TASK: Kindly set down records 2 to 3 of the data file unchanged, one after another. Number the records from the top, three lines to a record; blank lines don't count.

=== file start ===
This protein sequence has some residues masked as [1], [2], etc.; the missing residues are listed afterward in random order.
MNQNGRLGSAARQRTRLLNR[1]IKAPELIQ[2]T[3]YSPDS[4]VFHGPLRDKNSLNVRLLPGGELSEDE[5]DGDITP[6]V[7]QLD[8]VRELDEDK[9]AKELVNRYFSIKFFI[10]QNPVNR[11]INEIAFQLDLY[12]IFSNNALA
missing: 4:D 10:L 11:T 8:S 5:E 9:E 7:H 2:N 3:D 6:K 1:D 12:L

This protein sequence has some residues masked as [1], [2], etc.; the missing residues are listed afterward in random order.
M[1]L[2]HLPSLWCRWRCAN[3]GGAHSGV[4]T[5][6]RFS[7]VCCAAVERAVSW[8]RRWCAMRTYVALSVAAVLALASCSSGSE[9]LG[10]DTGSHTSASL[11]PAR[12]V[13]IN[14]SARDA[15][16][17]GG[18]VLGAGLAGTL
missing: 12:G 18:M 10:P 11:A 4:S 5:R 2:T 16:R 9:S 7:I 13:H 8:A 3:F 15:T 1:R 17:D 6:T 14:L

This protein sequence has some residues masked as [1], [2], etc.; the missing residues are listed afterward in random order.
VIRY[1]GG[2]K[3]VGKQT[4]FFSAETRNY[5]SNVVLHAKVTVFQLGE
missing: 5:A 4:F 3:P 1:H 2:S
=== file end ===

This protein sequence has some residues masked as [1], [2], etc.; the missing residues are listed afterward in random order.
M[1]L[2]HLPSLWCRWRCAN[3]GGAHSGV[4]T[5][6]RFS[7]VCCAAVERAVSW[8]RRWCAMRTYVALSVAAVLALASCSSGSE[9]LG[10]DTGSHTSASL[11]PAR[12]V[13]IN[14]SARDA[15][16][17]GG[18]VLGAGLAGTL
missing: 12:G 18:M 10:P 11:A 4:S 5:R 2:T 16:R 9:S 7:I 13:H 8:A 3:F 15:T 1:R 17:D 6:T 14:L

This protein sequence has some residues masked as [1], [2], etc.; the missing residues are listed afterward in random order.
VIRY[1]GG[2]K[3]VGKQT[4]FFSAETRNY[5]SNVVLHAKVTVFQLGE
missing: 5:A 4:F 3:P 1:H 2:S